I have debated sharing this or not.
I should preface this by saying I am NOT a bread baker. That has strictly been Nathan’s realm. I tackled and love the easy artisan bread that requires no kneeding or really any skill. And some hamburger buns. But that’s IT.
Somehow last weekend I got a wild hair and decided that making ciabatta sounded like fun. Well, it was fun but it was ALOT of work. I didn’t notice that much because it was lots of little short steps sprinkled throughout the day but by the time it was done I felt like I had been working on it for four years.
It was incredibly delicious. I found some short cuts, made a couple of “no way am I going through all that” modifications, and they still turned out lovely. Not the big huge holes in the dough I was hoping for but they were tender, a bit chewy, and certainly nice and crispy.
Instead of making loaves I made mine in to little buns which we used for hamburgers that night. My brother-in-law didn’t realize I had made the bread and, when I informed him that I had in fact slaved away all day, he said he has just assumed it came from the store.
So here you go. Tread with caution as this is a monster. Leave me comments if it is completely screwy should you attempt it.
Ciabatta Bread (makes 12 rolls or 2 large loaves)
Adapted from The Bread Baker’s Apprentice
Day 1- Make poolish
2 1/2 cups unbleached bread flour (11.25 oz)
1 1/2 cups room temp water
1/4 tsp instant yeast
Stir together all the ingredients in a bowl till well mixed. The dough should be soft and sticky like thick pancake batter. Cover with plastic wrap and leave on the counter for 3-4 hours till bubbly and foamy. Refrigerate up to three days.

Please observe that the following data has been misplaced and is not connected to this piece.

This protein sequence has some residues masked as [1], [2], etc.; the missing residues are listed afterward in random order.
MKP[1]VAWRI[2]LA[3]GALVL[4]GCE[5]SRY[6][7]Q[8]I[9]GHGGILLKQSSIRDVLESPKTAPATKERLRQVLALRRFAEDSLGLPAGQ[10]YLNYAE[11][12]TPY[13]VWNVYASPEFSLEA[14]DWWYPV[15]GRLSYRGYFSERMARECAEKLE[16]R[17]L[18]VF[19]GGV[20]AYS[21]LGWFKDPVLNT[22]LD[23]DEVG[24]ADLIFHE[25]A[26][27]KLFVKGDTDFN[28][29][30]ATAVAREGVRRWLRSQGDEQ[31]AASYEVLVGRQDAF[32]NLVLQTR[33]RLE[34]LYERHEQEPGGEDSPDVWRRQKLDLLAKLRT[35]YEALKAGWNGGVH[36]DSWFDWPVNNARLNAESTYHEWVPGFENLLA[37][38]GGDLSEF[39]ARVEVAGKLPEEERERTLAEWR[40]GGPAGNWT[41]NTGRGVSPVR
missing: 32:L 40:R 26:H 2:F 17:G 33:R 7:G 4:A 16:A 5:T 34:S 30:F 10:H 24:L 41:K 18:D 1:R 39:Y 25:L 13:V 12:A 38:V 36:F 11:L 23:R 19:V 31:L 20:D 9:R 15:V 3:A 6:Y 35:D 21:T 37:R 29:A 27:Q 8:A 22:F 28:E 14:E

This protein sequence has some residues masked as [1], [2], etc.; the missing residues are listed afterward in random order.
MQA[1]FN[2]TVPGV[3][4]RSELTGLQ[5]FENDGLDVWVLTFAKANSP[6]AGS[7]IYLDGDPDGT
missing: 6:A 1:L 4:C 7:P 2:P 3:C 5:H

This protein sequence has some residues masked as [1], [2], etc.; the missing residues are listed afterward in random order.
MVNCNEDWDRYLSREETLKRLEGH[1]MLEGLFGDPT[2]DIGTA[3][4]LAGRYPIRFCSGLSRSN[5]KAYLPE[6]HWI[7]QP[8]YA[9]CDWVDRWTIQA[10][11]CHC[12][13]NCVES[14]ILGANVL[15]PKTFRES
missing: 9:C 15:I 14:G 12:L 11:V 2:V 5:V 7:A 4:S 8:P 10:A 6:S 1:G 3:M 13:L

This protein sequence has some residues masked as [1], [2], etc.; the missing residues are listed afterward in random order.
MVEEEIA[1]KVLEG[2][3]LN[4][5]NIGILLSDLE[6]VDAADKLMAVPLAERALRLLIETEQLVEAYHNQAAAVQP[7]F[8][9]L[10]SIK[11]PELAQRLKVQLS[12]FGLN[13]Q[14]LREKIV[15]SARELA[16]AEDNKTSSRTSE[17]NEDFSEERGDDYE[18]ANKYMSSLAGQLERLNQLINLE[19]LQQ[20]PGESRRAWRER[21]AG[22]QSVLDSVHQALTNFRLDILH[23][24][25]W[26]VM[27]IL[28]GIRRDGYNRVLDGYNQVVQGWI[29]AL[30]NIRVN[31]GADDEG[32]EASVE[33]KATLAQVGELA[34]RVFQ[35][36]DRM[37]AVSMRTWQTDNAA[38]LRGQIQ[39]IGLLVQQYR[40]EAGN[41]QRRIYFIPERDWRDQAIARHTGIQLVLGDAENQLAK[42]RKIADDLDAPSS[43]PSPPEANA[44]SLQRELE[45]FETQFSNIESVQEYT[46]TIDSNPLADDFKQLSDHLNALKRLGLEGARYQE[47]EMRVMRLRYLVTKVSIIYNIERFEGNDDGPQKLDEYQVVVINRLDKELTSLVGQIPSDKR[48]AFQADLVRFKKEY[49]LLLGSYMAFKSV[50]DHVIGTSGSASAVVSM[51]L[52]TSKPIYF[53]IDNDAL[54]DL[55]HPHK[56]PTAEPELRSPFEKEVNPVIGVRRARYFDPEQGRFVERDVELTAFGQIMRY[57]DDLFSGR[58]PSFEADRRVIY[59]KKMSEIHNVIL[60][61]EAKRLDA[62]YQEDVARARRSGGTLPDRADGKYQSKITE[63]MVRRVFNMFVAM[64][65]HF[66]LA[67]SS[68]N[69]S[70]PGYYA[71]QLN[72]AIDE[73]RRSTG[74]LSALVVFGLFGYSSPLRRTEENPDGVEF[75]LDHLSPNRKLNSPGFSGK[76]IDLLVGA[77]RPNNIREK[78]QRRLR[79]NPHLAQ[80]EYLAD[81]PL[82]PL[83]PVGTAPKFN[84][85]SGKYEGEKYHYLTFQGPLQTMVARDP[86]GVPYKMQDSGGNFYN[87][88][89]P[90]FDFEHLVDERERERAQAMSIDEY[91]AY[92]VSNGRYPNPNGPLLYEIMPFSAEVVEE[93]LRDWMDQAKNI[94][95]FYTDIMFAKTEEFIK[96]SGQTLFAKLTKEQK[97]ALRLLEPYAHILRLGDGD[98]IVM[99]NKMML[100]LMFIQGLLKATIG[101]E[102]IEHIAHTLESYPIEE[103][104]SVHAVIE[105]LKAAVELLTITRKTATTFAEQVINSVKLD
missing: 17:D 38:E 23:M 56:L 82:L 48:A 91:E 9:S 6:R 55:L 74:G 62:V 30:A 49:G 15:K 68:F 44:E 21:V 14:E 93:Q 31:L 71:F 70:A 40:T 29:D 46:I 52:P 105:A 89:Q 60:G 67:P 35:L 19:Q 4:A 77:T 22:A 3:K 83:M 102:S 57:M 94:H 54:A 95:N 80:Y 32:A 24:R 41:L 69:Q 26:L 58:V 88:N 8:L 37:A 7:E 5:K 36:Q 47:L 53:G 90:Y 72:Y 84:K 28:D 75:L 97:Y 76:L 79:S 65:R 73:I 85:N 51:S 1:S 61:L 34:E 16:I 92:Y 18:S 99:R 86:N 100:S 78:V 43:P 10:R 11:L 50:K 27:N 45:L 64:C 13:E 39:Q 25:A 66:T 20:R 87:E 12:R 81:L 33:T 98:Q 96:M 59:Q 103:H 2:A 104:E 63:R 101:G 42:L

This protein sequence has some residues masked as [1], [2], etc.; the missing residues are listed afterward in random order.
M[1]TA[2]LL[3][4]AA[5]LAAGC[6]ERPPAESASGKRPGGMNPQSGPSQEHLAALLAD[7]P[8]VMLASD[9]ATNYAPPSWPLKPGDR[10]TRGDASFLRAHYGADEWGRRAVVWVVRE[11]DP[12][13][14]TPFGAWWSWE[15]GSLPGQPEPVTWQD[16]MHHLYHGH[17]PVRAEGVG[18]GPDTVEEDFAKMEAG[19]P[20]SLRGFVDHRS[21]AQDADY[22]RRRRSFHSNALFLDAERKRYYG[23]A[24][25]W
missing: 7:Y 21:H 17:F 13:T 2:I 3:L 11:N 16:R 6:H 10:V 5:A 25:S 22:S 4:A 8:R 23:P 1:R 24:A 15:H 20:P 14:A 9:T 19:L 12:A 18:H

Day 2- Make the bread
1 poolish (see above)
3 cups unbleached bread flour (13.5 oz)
1 3/4 tsp salt
1 1/2 tsp instant yeast
6 tablespoons to 3/4 cup water
Remove the poolish from the fridge 1 hour before making the bread.
Stir together the flour salt and yeast in the bowl of your stand mixer. Add the poolish and 6 tablespoons of water. Mix on low speed till the ingredients make a sticky ball. Add water as necessary. You want the dough to clear the sides of the bowl but not necessarily the bottom. Mix with the paddle attachment till well mixed then switch to the dough hook for 5-7 minutes of kneading. The dough should still be soft and sticky.
Sprinkle the counter generously with flour and scrape out the sticky dough onto it. Pat the dough into a rectangle. Let it rest for two minutes. Gently stretch both sides of the rectangle out till the dough is double the size. Fold the dough over itself in thirds, like a letter, returning it to the original rectangular shape. Mist with spray oil, sprinkle with flour, cover with plastic wrap and allow to rest on the counter for 30 minutes. Repeat stretch and fold, re mist, sprinkle, and cover and allow to rise for 1 1/2 to 2 hours. It will swell but not necessarily double in size.
Find a tea towel and mist with oil then sprinkle liberally with flour and rub it in (this is called setting up a couche). Gently remove the plastic wrap and cup the dough with a pastry cutter into either two loaves or smaller rolls. Be careful to not degass it by handling it too much. Gently lift each piece, lay on the floured cloth, then bunch the cloth between the rolls to create little walls. Cover with a towel. Proof for 45-60 minutes.
Meanwhile place your pizza stone in the oven on the bottom rack and a heavy duty baking pan on the top rack. Preheat oven to 500 F or as hot as your oven will go. Gently transfer the dough to the pizza stone (I did this by hand but you can use a well floured pizza peel) either six rolls at a time or one loaf at a time. Before shutting the oven door carefully (don’t get water on your oven door or stone as they might crack) pour 2-3 cups of water in the baking pan. Shut the door quickly. Bake for 10-15 minutes or to an internal temp of 205 F. Remove from oven to a cooling rack. Allow to cool for 45 minutes before slicing.
Enjoy. Cause that was a ton of work.